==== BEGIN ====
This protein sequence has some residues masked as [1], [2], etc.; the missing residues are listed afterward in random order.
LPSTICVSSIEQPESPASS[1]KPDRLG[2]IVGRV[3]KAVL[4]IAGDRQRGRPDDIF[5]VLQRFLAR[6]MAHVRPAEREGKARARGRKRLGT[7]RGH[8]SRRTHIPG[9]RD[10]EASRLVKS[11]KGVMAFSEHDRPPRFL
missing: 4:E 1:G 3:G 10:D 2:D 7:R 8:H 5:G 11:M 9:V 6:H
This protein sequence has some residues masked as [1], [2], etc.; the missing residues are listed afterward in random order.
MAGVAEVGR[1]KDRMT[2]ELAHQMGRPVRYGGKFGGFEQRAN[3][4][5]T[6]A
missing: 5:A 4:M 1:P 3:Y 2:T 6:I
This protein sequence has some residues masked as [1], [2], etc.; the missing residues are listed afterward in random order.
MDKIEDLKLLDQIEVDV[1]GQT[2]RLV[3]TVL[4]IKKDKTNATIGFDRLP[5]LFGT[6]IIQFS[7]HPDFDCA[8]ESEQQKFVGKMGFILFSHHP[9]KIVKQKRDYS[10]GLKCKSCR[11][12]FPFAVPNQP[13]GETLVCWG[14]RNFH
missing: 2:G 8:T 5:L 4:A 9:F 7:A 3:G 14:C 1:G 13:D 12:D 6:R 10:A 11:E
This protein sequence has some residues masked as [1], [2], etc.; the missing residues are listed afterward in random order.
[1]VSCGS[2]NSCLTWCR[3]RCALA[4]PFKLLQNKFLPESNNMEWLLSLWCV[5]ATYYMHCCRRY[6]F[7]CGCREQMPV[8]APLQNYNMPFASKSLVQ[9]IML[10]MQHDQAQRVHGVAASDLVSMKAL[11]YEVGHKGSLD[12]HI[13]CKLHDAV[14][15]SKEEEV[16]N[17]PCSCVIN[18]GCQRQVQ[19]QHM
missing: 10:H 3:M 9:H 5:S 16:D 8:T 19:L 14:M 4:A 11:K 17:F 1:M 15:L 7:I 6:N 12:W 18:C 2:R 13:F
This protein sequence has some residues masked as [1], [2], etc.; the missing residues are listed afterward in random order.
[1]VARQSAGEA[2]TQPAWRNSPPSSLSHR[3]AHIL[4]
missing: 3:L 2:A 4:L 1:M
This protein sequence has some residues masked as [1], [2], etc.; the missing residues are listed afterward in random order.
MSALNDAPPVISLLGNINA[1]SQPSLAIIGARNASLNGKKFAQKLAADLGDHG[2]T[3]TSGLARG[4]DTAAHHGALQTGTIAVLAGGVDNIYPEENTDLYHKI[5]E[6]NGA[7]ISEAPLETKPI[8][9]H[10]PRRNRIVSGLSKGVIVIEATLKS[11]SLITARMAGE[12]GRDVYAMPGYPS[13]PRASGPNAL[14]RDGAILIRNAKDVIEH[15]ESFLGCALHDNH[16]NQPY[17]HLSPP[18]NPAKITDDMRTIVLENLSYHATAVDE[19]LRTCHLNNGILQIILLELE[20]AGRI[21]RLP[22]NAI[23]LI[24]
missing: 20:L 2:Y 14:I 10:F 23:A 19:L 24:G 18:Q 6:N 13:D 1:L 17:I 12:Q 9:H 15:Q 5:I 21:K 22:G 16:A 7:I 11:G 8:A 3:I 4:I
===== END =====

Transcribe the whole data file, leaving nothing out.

This protein sequence has some residues masked as [1], [2], etc.; the missing residues are listed afterward in random order.
LPSTICVSSIEQPESPASS[1]KPDRLG[2]IVGRV[3]KAVL[4]IAGDRQRGRPDDIF[5]VLQRFLAR[6]MAHVRPAEREGKARARGRKRLGT[7]RGH[8]SRRTHIPG[9]RD[10]EASRLVKS[11]KGVMAFSEHDRPPRFL
missing: 4:E 1:G 3:G 10:D 2:D 7:R 8:H 5:G 11:M 9:V 6:H
This protein sequence has some residues masked as [1], [2], etc.; the missing residues are listed afterward in random order.
MAGVAEVGR[1]KDRMT[2]ELAHQMGRPVRYGGKFGGFEQRAN[3][4][5]T[6]A
missing: 5:A 4:M 1:P 3:Y 2:T 6:I
This protein sequence has some residues masked as [1], [2], etc.; the missing residues are listed afterward in random order.
MDKIEDLKLLDQIEVDV[1]GQT[2]RLV[3]TVL[4]IKKDKTNATIGFDRLP[5]LFGT[6]IIQFS[7]HPDFDCA[8]ESEQQKFVGKMGFILFSHHP[9]KIVKQKRDYS[10]GLKCKSCR[11][12]FPFAVPNQP[13]GETLVCWG[14]RNFH
missing: 2:G 8:T 5:L 4:A 9:F 7:A 3:G 14:C 1:G 13:D 12:D 6:R 10:A 11:E
This protein sequence has some residues masked as [1], [2], etc.; the missing residues are listed afterward in random order.
[1]VSCGS[2]NSCLTWCR[3]RCALA[4]PFKLLQNKFLPESNNMEWLLSLWCV[5]ATYYMHCCRRY[6]F[7]CGCREQMPV[8]APLQNYNMPFASKSLVQ[9]IML[10]MQHDQAQRVHGVAASDLVSMKAL[11]YEVGHKGSLD[12]HI[13]CKLHDAV[14][15]SKEEEV[16]N[17]PCSCVIN[18]GCQRQVQ[19]QHM
missing: 10:H 3:M 9:H 5:S 16:D 8:T 19:L 14:M 4:A 11:K 17:F 1:M 15:L 7:I 6:N 12:W 18:C 2:R 13:F
This protein sequence has some residues masked as [1], [2], etc.; the missing residues are listed afterward in random order.
[1]VARQSAGEA[2]TQPAWRNSPPSSLSHR[3]AHIL[4]
missing: 3:L 2:A 4:L 1:M
This protein sequence has some residues masked as [1], [2], etc.; the missing residues are listed afterward in random order.
MSALNDAPPVISLLGNINA[1]SQPSLAIIGARNASLNGKKFAQKLAADLGDHG[2]T[3]TSGLARG[4]DTAAHHGALQTGTIAVLAGGVDNIYPEENTDLYHKI[5]E[6]NGA[7]ISEAPLETKPI[8][9]H[10]PRRNRIVSGLSKGVIVIEATLKS[11]SLITARMAGE[12]GRDVYAMPGYPS[13]PRASGPNAL[14]RDGAILIRNAKDVIEH[15]ESFLGCALHDNH[16]NQPY[17]HLSPP[18]NPAKITDDMRTIVLENLSYHATAVDE[19]LRTCHLNNGILQIILLELE[20]AGRI[21]RLP[22]NAI[23]LI[24]
missing: 20:L 2:Y 14:I 10:F 23:A 19:L 24:G 18:Q 6:N 13:D 1:L 17:I 12:Q 9:H 15:Q 5:I 21:K 22:G 16:A 7:I 11:G 8:A 3:I 4:I